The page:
“There’s a certain intensity to it, gazing into something too vast to apprehend, but small enough to take in, ”
This review says it all, so nothing to add except its’ sparseness seems to reflect my present mood – undercurents of unease or it could be the falling rain against the window.


a closer listen

Where last year’s Kontrapoetik was furious and direct, Epistasis is passionate and exploratory, structured like an ouroboros that in completing its form comes to both an end and a beginning. One depends on the other, the circularity of this mythical figure not so much an instance of unmoving things but of action and reaction, chains of effects whose relationships are anything but linear.

The “Interlocked Cycles” – the first and last tracks in the album – are thus the setup and the finale, a loop in which every instrument and every note aims for the subtle dissolution of the straight musical line. Like the snow in the cover, an almost White on White composition, the players lay down sheet after sheet of tones that, even when conforming clearly cut sequences, feels like staring into the sky. There’s a certain intensity to it, gazing into something too vast to apprehend, but…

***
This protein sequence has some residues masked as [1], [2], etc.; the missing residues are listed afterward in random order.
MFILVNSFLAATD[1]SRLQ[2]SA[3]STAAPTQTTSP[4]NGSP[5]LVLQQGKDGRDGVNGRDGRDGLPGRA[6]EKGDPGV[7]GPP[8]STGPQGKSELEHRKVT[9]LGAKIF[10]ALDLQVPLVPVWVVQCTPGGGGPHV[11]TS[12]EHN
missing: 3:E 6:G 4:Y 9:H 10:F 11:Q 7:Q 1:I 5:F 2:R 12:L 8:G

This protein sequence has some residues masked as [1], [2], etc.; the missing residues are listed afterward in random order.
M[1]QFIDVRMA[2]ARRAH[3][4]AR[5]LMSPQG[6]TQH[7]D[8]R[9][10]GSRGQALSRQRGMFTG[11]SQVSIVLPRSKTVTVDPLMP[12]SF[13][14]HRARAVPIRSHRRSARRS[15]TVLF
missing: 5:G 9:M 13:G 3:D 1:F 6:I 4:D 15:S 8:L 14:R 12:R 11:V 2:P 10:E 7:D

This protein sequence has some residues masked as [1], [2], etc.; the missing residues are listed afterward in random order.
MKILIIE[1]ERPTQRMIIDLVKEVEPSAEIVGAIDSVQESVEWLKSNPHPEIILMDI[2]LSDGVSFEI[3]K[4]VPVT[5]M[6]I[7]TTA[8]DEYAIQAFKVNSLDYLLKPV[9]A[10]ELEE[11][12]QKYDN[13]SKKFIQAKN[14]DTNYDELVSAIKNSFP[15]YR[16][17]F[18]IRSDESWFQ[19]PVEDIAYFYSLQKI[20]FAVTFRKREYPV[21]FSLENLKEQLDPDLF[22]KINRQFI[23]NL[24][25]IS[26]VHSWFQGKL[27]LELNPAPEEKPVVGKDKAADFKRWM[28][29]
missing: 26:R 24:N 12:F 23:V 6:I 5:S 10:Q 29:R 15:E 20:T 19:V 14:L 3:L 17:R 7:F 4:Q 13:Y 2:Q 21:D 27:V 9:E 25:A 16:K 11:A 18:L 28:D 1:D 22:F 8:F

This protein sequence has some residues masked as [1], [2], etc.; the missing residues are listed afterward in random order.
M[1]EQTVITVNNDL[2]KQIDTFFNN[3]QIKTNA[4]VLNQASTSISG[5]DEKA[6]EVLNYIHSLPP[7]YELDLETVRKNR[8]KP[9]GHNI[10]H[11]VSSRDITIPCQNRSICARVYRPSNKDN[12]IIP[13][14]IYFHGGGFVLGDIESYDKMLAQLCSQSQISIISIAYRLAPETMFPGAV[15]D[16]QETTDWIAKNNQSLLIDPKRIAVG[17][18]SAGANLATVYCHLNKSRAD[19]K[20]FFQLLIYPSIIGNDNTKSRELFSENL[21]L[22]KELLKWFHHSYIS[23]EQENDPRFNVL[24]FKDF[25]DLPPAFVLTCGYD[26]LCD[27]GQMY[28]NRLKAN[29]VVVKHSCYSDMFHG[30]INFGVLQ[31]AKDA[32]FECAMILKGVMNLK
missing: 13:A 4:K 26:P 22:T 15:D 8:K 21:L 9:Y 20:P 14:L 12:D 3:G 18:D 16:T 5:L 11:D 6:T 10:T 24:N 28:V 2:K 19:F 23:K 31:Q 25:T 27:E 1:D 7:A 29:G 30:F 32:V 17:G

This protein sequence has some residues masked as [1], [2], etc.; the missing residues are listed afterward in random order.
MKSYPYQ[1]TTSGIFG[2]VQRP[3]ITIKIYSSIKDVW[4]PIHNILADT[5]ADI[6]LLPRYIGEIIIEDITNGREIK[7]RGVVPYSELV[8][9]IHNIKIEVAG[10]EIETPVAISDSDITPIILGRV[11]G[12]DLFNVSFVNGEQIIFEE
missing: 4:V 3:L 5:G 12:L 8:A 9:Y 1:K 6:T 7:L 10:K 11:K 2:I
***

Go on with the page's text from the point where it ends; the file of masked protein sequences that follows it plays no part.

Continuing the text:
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Reblog – Ana Mazzotti’s Smooth Samba-Jazz is Rescued From Obscurity — Bandcamp Daily

The Far Out label reissues two LPs by the disciple of Hermeto Pascoal.

via Ana Mazzotti’s Smooth Samba-Jazz is Rescued From Obscurity — Bandcamp Daily


Not strictly electronic, but sometimes I think it’s good to plug something you really like and vocalist and multi-instrumentalist Ana Mazzotti is one such artist.

Brazilian jazz, latin soul, world, bossa nova, brazilian funk, jazz latin, samba, soul-jazz

A thought…


I have been putting together playlists since starting out 7 years ago and what never ceases to amaze me is how many of us are out there creating all this electronic music  (and I use that loosely) and much of it goes unheard and /or known. Here is a case in mind.

Recently, I had an email from CHEWn!Zine wondering if there were any tracks by female identifying artists on the subject of food? This got me thinking and was challenging to say the least but what this playlist also highlights is that many of the artists on this list were not heard of by many listeners…

” I didn’t realise there were so many….”